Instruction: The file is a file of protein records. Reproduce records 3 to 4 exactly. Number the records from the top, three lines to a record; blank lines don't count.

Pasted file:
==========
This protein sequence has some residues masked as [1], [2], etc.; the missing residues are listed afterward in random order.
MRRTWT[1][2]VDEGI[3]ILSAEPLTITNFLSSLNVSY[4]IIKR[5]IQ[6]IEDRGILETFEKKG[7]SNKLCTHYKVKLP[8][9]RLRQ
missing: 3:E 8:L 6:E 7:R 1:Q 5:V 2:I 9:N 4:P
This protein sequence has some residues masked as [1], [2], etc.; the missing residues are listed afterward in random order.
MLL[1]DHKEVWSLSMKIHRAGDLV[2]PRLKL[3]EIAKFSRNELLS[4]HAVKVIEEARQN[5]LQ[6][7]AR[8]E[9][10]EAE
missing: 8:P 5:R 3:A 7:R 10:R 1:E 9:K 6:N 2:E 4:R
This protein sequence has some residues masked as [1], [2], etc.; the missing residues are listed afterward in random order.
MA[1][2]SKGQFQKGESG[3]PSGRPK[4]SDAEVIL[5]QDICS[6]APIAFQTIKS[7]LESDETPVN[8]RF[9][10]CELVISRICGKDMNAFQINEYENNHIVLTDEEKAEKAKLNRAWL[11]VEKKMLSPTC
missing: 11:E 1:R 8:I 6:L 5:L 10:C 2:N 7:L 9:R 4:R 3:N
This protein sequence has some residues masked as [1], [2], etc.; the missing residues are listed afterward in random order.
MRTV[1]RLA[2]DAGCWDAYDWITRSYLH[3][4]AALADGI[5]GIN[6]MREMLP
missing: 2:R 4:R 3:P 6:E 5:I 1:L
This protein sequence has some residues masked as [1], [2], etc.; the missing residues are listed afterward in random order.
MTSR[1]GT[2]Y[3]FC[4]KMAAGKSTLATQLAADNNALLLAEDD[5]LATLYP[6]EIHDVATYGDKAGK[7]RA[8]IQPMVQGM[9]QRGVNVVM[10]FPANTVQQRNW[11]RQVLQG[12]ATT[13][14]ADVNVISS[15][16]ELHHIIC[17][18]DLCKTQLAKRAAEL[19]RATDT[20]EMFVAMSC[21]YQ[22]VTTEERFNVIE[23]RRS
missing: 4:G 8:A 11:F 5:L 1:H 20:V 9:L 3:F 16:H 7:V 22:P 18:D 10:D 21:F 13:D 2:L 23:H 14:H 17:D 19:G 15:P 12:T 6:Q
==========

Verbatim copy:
This protein sequence has some residues masked as [1], [2], etc.; the missing residues are listed afterward in random order.
MA[1][2]SKGQFQKGESG[3]PSGRPK[4]SDAEVIL[5]QDICS[6]APIAFQTIKS[7]LESDETPVN[8]RF[9][10]CELVISRICGKDMNAFQINEYENNHIVLTDEEKAEKAKLNRAWL[11]VEKKMLSPTC
missing: 11:E 1:R 8:I 6:L 5:L 10:C 2:N 7:L 9:R 4:R 3:N
This protein sequence has some residues masked as [1], [2], etc.; the missing residues are listed afterward in random order.
MRTV[1]RLA[2]DAGCWDAYDWITRSYLH[3][4]AALADGI[5]GIN[6]MREMLP
missing: 2:R 4:R 3:P 6:E 5:I 1:L